- Ben Fuchs
My friend Laura called last week and asked me to write about fibromyalgia, so here goes.
The first thing I think about when I hear the dreaded diagnosis is something one of my professors in pharmacy school used to talk about at least once a semester. "A diagnosis is a definition and a definition is not a disease." What he meant was the nomenclature associated with some type of bodily dysfunction is nothing more than a moniker and designation. It tells nothing about what is occurring in the body or how to address it; it simply names it.
Fibromyalgia is the Latin term for “muscle fiber pain”. That means when you go to your doctor complaining of muscle pain and you leave with a diagnosis of fibromyalgia, what your medical guru is basically doing is taking your complaint, translating it to a medieval dialect, giving you a pain medication or maybe an anti-depressant (!) and then billing you. This is a textbook example of how the medical model works. It can’t do anything real, but it can officiate your symptomology by sanctifying it with a Latin moniker.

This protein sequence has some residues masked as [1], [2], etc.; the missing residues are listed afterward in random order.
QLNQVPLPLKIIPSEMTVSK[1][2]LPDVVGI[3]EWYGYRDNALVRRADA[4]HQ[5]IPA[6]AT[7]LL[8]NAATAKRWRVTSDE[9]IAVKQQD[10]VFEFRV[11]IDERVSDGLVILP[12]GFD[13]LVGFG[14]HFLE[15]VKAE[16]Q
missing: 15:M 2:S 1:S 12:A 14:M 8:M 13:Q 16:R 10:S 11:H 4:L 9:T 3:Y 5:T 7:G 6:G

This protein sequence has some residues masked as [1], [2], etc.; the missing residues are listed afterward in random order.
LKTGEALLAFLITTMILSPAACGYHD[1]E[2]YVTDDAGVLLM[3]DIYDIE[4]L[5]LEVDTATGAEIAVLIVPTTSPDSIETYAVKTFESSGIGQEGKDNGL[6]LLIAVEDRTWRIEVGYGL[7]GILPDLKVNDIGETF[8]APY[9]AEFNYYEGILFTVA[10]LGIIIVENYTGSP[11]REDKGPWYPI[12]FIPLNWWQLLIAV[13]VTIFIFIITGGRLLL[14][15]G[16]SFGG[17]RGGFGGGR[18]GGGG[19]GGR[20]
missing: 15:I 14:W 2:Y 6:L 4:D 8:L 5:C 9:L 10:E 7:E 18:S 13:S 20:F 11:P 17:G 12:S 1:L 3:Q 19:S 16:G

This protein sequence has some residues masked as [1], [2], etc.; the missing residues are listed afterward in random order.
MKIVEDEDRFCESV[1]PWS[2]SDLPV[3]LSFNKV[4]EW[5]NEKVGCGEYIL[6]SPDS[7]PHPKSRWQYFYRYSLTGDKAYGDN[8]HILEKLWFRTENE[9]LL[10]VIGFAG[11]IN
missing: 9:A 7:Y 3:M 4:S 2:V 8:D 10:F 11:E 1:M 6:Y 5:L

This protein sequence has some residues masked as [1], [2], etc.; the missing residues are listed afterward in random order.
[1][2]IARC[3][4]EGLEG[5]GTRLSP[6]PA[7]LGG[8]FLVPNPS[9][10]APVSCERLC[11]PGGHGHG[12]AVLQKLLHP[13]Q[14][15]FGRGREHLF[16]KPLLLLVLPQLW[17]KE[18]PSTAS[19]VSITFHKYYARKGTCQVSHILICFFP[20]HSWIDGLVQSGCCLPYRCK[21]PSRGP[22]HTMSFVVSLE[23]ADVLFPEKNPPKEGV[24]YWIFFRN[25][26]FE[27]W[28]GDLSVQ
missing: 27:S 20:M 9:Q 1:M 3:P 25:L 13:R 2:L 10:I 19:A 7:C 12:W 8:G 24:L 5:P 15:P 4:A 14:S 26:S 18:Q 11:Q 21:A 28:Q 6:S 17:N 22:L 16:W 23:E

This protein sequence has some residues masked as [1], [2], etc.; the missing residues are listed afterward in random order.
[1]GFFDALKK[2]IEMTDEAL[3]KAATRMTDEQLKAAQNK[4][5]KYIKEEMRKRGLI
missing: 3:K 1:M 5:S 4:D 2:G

It reminds me of the Wizard of Oz. As you’ll recall at the end of the flick, the scarecrow, with a head filled with nothing but straw, travels far and wide to find the magical wizard (doctor) who, it was said, could miraculously create for him a brain. As it turns out however, the wizard (doctor) is nothing but a fraud, and while he can’t deliver him any gray matter, he can give him something that, where he comes from, re-presents a brain. A diploma! In other words instead of giving his patient anything real, he gives him a piece of paper that supposedly symbolizes something real. Sounds a lot like the medical model to me!